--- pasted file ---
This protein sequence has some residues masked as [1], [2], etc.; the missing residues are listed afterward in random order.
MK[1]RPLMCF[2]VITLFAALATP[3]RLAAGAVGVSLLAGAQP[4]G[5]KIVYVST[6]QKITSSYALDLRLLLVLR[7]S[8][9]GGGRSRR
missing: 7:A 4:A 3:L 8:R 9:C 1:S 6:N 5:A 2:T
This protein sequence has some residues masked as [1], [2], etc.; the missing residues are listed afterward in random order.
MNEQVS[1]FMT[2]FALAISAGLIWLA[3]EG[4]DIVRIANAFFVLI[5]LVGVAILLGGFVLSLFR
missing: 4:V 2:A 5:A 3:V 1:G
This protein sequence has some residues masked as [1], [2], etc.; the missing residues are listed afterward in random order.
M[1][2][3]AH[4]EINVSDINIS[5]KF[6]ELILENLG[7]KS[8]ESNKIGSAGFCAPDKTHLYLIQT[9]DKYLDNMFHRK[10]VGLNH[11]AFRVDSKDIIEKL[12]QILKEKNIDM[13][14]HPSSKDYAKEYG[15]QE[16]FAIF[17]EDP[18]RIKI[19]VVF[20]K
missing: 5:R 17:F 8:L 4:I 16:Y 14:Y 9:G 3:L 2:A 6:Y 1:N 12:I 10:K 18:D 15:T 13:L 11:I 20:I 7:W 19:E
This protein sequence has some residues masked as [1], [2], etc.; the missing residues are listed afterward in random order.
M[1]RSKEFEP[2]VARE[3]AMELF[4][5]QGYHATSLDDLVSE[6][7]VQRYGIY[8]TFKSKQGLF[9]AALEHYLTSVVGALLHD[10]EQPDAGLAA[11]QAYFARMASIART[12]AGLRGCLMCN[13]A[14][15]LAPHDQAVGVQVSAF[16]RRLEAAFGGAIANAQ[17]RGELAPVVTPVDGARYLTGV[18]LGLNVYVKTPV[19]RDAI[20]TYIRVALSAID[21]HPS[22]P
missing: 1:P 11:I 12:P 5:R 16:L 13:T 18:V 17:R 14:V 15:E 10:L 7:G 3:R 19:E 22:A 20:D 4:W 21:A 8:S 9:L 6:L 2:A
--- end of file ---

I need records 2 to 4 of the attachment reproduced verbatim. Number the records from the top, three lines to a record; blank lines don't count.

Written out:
This protein sequence has some residues masked as [1], [2], etc.; the missing residues are listed afterward in random order.
MNEQVS[1]FMT[2]FALAISAGLIWLA[3]EG[4]DIVRIANAFFVLI[5]LVGVAILLGGFVLSLFR
missing: 4:V 2:A 5:A 3:V 1:G
This protein sequence has some residues masked as [1], [2], etc.; the missing residues are listed afterward in random order.
M[1][2][3]AH[4]EINVSDINIS[5]KF[6]ELILENLG[7]KS[8]ESNKIGSAGFCAPDKTHLYLIQT[9]DKYLDNMFHRK[10]VGLNH[11]AFRVDSKDIIEKL[12]QILKEKNIDM[13][14]HPSSKDYAKEYG[15]QE[16]FAIF[17]EDP[18]RIKI[19]VVF[20]K
missing: 5:R 17:F 8:L 4:I 16:Y 14:Y 9:G 3:L 2:A 6:Y 1:N 12:I 10:K 18:D 15:T 13:L 11:I 20:I 7:W 19:E
This protein sequence has some residues masked as [1], [2], etc.; the missing residues are listed afterward in random order.
M[1]RSKEFEP[2]VARE[3]AMELF[4][5]QGYHATSLDDLVSE[6][7]VQRYGIY[8]TFKSKQGLF[9]AALEHYLTSVVGALLHD[10]EQPDAGLAA[11]QAYFARMASIART[12]AGLRGCLMCN[13]A[14][15]LAPHDQAVGVQVSAF[16]RRLEAAFGGAIANAQ[17]RGELAPVVTPVDGARYLTGV[18]LGLNVYVKTPV[19]RDAI[20]TYIRVALSAID[21]HPS[22]P
missing: 1:P 11:I 12:P 5:R 16:L 13:T 18:V 17:R 14:V 15:E 10:L 7:G 3:R 19:E 22:A 20:D 4:W 21:A 8:S 9:L 6:L 2:A